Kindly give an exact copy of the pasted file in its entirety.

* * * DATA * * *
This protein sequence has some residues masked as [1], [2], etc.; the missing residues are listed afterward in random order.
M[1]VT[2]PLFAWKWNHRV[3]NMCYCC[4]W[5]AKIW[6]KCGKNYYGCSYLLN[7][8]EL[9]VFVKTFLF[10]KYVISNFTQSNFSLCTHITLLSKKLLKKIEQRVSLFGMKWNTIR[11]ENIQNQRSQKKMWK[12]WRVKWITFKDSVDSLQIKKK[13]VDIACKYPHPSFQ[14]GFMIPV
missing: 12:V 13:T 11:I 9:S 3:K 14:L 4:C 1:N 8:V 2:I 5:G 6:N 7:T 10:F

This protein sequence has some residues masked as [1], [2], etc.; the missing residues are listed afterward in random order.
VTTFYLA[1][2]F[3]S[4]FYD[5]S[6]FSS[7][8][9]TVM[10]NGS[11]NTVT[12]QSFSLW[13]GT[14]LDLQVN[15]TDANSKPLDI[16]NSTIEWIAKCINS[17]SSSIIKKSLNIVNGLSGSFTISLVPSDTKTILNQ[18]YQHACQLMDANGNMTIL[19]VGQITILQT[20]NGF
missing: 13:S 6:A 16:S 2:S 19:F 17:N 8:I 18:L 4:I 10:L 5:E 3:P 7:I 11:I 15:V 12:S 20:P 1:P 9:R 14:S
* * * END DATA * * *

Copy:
This protein sequence has some residues masked as [1], [2], etc.; the missing residues are listed afterward in random order.
M[1]VT[2]PLFAWKWNHRV[3]NMCYCC[4]W[5]AKIW[6]KCGKNYYGCSYLLN[7][8]EL[9]VFVKTFLF[10]KYVISNFTQSNFSLCTHITLLSKKLLKKIEQRVSLFGMKWNTIR[11]ENIQNQRSQKKMWK[12]WRVKWITFKDSVDSLQIKKK[13]VDIACKYPHPSFQ[14]GFMIPV
missing: 12:V 13:T 11:I 9:S 3:K 14:L 4:C 1:N 8:V 2:I 5:G 6:N 7:T 10:F

This protein sequence has some residues masked as [1], [2], etc.; the missing residues are listed afterward in random order.
VTTFYLA[1][2]F[3]S[4]FYD[5]S[6]FSS[7][8][9]TVM[10]NGS[11]NTVT[12]QSFSLW[13]GT[14]LDLQVN[15]TDANSKPLDI[16]NSTIEWIAKCINS[17]SSSIIKKSLNIVNGLSGSFTISLVPSDTKTILNQ[18]YQHACQLMDANGNMTIL[19]VGQITILQT[20]NGF
missing: 13:S 6:A 16:S 2:S 19:F 17:N 8:I 18:L 4:I 10:L 5:E 3:P 7:I 11:I 15:V 12:S 20:P 1:P 9:R 14:S